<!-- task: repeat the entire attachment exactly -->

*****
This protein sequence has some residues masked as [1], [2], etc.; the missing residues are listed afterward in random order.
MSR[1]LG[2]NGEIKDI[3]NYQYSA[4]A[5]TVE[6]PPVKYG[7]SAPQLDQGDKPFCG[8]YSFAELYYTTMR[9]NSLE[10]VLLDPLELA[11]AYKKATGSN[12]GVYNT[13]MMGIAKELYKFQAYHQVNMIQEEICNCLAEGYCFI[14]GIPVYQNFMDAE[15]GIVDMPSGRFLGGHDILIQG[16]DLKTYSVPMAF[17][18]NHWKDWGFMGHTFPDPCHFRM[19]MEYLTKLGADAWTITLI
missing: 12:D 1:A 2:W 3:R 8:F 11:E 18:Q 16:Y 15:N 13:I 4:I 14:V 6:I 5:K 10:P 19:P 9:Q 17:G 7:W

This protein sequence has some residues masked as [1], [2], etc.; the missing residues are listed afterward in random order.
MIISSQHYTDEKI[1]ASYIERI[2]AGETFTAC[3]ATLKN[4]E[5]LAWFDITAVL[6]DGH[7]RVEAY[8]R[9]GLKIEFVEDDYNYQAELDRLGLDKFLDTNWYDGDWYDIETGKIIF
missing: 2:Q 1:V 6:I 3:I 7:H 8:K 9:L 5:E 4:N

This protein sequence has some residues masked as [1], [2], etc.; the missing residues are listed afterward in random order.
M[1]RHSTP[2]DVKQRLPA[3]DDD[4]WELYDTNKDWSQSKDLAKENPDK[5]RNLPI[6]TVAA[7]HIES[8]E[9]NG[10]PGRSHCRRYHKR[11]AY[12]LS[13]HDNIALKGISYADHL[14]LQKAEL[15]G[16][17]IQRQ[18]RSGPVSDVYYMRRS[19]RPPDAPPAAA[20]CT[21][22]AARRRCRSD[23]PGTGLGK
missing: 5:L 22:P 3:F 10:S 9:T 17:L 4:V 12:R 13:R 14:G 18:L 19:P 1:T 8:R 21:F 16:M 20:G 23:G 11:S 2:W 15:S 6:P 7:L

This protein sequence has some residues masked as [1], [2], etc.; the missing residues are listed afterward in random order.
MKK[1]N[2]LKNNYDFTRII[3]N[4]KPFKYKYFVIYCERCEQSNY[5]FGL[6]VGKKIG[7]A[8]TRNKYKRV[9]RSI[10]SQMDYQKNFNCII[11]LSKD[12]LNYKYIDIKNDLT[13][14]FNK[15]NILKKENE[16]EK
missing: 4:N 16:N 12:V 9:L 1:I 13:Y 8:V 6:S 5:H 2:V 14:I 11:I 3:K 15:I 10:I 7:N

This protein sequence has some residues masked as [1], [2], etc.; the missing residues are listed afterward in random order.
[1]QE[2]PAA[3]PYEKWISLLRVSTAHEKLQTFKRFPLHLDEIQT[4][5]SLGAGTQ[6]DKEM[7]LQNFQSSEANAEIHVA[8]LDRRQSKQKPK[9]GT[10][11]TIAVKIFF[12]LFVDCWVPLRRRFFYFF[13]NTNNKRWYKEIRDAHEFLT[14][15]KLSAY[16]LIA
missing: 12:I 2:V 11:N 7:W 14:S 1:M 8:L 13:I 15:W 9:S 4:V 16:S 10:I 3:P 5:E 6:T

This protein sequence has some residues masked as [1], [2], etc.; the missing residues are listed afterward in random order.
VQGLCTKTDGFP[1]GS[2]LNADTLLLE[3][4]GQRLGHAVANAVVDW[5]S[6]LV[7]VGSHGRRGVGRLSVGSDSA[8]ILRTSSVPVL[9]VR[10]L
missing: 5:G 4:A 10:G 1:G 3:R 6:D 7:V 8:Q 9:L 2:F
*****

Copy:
This protein sequence has some residues masked as [1], [2], etc.; the missing residues are listed afterward in random order.
MSR[1]LG[2]NGEIKDI[3]NYQYSA[4]A[5]TVE[6]PPVKYG[7]SAPQLDQGDKPFCG[8]YSFAELYYTTMR[9]NSLE[10]VLLDPLELA[11]AYKKATGSN[12]GVYNT[13]MMGIAKELYKFQAYHQVNMIQEEICNCLAEGYCFI[14]GIPVYQNFMDAE[15]GIVDMPSGRFLGGHDILIQG[16]DLKTYSVPMAF[17][18]NHWKDWGFMGHTFPDPCHFRM[19]MEYLTKLGADAWTITLI
missing: 12:D 1:A 2:W 3:R 8:F 11:E 18:Q 16:Y 15:N 13:I 4:I 14:V 6:I 5:K 10:P 19:P 9:Q 17:G 7:W

This protein sequence has some residues masked as [1], [2], etc.; the missing residues are listed afterward in random order.
MIISSQHYTDEKI[1]ASYIERI[2]AGETFTAC[3]ATLKN[4]E[5]LAWFDITAVL[6]DGH[7]RVEAY[8]R[9]GLKIEFVEDDYNYQAELDRLGLDKFLDTNWYDGDWYDIETGKIIF
missing: 2:Q 1:V 6:I 3:I 7:H 8:K 9:L 5:E 4:N

This protein sequence has some residues masked as [1], [2], etc.; the missing residues are listed afterward in random order.
M[1]RHSTP[2]DVKQRLPA[3]DDD[4]WELYDTNKDWSQSKDLAKENPDK[5]RNLPI[6]TVAA[7]HIES[8]E[9]NG[10]PGRSHCRRYHKR[11]AY[12]LS[13]HDNIALKGISYADHL[14]LQKAEL[15]G[16][17]IQRQ[18]RSGPVSDVYYMRRS[19]RPPDAPPAAA[20]CT[21][22]AARRRCRSD[23]PGTGLGK
missing: 5:L 22:P 3:F 10:S 9:T 17:L 4:V 12:R 13:R 14:G 18:L 19:P 1:T 8:R 21:F 16:M 20:G 23:G 11:S 2:W 15:S 6:P 7:L

This protein sequence has some residues masked as [1], [2], etc.; the missing residues are listed afterward in random order.
MKK[1]N[2]LKNNYDFTRII[3]N[4]KPFKYKYFVIYCERCEQSNY[5]FGL[6]VGKKIG[7]A[8]TRNKYKRV[9]RSI[10]SQMDYQKNFNCII[11]LSKD[12]LNYKYIDIKNDLT[13][14]FNK[15]NILKKENE[16]EK
missing: 4:N 16:N 12:V 9:L 1:I 13:Y 8:V 6:S 5:H 2:V 14:I 11:I 3:K 15:I 10:I 7:N

This protein sequence has some residues masked as [1], [2], etc.; the missing residues are listed afterward in random order.
[1]QE[2]PAA[3]PYEKWISLLRVSTAHEKLQTFKRFPLHLDEIQT[4][5]SLGAGTQ[6]DKEM[7]LQNFQSSEANAEIHVA[8]LDRRQSKQKPK[9]GT[10][11]TIAVKIFF[12]LFVDCWVPLRRRFFYFF[13]NTNNKRWYKEIRDAHEFLT[14][15]KLSAY[16]LIA
missing: 12:I 2:V 11:N 7:W 14:S 1:M 8:L 13:I 15:W 9:S 4:V 16:S 10:I 3:P 5:E 6:T

This protein sequence has some residues masked as [1], [2], etc.; the missing residues are listed afterward in random order.
VQGLCTKTDGFP[1]GS[2]LNADTLLLE[3][4]GQRLGHAVANAVVDW[5]S[6]LV[7]VGSHGRRGVGRLSVGSDSA[8]ILRTSSVPVL[9]VR[10]L
missing: 5:G 4:A 10:G 1:G 3:R 6:D 7:V 8:Q 9:L 2:F